We live in a world of filters and Photoshop, so it’s important to keep it real from time to time. Popular fitness blogger Kelsey Wells took a break from her “fitspo” posts on Monday to do a gut check — literally and figuratively — and share it with her legion of Instagram followers and Facebook fans so they could see that, yes, she too has imperfections, and it’s OK. Wells showed off two pictures of her normally chiseled belly looking so bloated from eating that many commenters assumed she was pregnant.
The day before, Wells — who is also an interior designer, wife, and mom — wrote on Instagram that she’d been indulging in “treats” since Thanksgiving, and she “did not feel one bit bad about it.” She referenced that confession in her belly-bloat post and claimed that she decided to share the images of her expanded abdomen in response to fans who had written to her bemoaning their imperfections. “I wanted to post this because I have received more than a few questions lately such as ‘how do you never look bloated?,’ ‘how do you never get zits?,’ and ‘how do you not have stretch marks?,'” Wells captioned the photos.
She does get all those things, the body-positive My Sweat Life blogger admits, because she’s human. And because her journey and message are about self-acceptance, she accepts her stretch marks, blemishes, and bloat — and encourages everyone else to be OK with these realities. “I could give you tips and tricks on how to fight bloating and zits and stretch marks,” she writes, “but I think it’s more important for everyone to realize that these things are totally normal!” She calls Instagram “a highlight reel of sorts” filled with good lighting and all the right angles, acknowledging that she takes part in the illusion, “but I never want that to be misconstrued as saying I don’t have bad [photos] or never look bloated,” she writes. “Everyone is human. Everyone is beautiful.”
Fans on both Facebook and Instagram were inspired and reassured by Wells’s transparency. “On point! Thanks for sharing this message and keeping it real (: You’re a great role model and inspiration to me and many others!,” one commenter wrote. “Thank you so much for being honest and realistic!” gushed another. And, of course, there were comments such as, “I thought you were announcing you were pregnant for a minute! I got really excited haha thanks for showing though what real people look like.”
It’s not the first time Wells has sent a message of self-love to her social network. She’s been brutally honest about her journey since day one — including her own battles with self-image and her false starts. On her website, she talks about quitting BBG (Bikini Body Guide), the fitness program that’s gotten her into peak condition, shortly after starting it. The timing also happened to coincide with the birth of her baby; when she quit the program she was two months and two days postpartum. “It was so freaking hard!” she admits on her site. “I could barely get through the circuits and had to modify most all the exercises. I started and stopped a few times, but eventually decided I was doing this NO. MATTER. WHAT.”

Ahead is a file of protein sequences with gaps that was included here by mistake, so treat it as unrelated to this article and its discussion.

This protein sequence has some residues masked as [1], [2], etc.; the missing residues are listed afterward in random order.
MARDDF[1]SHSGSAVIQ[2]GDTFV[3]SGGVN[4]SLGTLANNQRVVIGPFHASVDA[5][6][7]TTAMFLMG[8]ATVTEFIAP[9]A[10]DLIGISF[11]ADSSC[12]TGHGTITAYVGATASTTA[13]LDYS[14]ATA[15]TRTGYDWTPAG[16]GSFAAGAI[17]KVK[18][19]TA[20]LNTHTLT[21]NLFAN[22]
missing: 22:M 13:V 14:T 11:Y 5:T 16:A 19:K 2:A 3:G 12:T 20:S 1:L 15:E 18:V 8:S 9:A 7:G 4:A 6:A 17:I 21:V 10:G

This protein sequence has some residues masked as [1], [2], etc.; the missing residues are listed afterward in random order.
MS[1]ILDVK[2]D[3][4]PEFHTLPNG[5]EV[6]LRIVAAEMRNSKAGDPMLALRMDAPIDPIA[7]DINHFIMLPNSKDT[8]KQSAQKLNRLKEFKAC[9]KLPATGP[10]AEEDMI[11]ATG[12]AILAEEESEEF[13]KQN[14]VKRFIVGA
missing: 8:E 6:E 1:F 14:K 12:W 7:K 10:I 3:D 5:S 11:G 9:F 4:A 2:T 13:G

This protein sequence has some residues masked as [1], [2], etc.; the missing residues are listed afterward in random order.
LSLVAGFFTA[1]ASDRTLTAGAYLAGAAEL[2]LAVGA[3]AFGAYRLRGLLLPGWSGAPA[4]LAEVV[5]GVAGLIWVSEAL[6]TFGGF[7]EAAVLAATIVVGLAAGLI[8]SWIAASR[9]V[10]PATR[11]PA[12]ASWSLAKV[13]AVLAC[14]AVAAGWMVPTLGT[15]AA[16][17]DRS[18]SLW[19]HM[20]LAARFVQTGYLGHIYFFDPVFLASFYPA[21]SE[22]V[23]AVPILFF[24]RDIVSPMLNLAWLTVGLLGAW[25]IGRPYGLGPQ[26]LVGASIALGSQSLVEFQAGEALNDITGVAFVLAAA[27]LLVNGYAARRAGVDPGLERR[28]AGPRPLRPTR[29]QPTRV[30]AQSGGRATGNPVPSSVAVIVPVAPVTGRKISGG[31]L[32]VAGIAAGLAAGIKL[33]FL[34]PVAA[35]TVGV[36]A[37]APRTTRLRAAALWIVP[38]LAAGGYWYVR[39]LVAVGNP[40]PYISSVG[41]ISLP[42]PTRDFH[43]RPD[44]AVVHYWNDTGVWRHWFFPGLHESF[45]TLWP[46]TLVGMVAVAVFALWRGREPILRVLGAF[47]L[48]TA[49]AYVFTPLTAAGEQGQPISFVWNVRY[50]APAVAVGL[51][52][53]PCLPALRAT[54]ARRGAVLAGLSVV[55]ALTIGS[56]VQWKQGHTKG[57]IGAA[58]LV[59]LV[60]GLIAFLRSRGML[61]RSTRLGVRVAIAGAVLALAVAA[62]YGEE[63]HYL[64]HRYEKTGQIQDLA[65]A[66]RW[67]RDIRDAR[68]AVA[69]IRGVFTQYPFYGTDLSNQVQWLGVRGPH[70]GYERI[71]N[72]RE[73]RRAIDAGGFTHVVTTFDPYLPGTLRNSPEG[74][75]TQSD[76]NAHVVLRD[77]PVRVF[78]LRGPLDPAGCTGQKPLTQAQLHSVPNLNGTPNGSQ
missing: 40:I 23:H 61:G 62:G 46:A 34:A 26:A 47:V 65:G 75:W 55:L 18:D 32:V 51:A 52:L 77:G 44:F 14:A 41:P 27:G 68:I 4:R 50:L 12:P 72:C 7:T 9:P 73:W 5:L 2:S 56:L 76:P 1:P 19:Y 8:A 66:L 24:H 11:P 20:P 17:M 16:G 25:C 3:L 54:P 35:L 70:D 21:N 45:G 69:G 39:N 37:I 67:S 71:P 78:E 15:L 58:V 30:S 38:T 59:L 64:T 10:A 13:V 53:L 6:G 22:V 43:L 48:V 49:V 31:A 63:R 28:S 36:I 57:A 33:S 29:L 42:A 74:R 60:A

And her social media accounts often feature throwback photos of what she looked like before she embarked on her fitness odyssey, along with down-to-earth commentary about her transformation and her state of mind throughout. In a post from three weeks ago, for example, she shows four photos of herself spanning 2008 to 2016. Along the way, we see her go through her pregnancy. “It took me a long time to figure out how to love my body,” she writes. “For the girl in the first three photos, the moments of confidence were the exception, not the rule.”
In another post, she shows a before-and-after comparison of her figure and emphasizes, “Let me be clear: my internal changes are NOT the byproducts of my physical changes, but the other way around.” Wells explains that it’s not so much the way her body looks that makes her feel secure, but the way she sees herself, knowing that she’s working hard to improve herself. She also notes that her physical transformation is not about weight, but strength. She actually gained weight while on the BBG program, because she built so much muscle, and muscle is more dense than fat.
She writes in a post from seven weeks ago, “I am 5’7″ and weigh 140 lbs. When I first started #bbg I was 8 weeks postpartum and 145 lbs. I weighed 130 before getting pregnant, so based on nothing besides my own warped perception, I decided my “goal weight” should be 122 and to fit into my skinniest jeans. Well after a few months of BBG and breastfeeding, I HIT IT and I fit into those size 0 jeans. Well guess what? I HAVE GAINED 18 POUNDS SINCE THEN.” Wells urges her followers not to pay attention to the scale — or to fitting into their “skinny” clothes. “I have gone up two pant sizes and as a matter of fact I ripped those skinny jeans wide open just the other week trying to pull them up over my knees,” she says in reference to her current, extraordinarily fit figure.
Over and over, Wells sends a message of health to her fans, and wants them to be inspired by the return of her energy, the building of her confidence, and the decreasing of her anxiety — and not obsess over her appearance. Because even the healthiest people have physical flaws, and no one looks as perfect as they do on Instagram.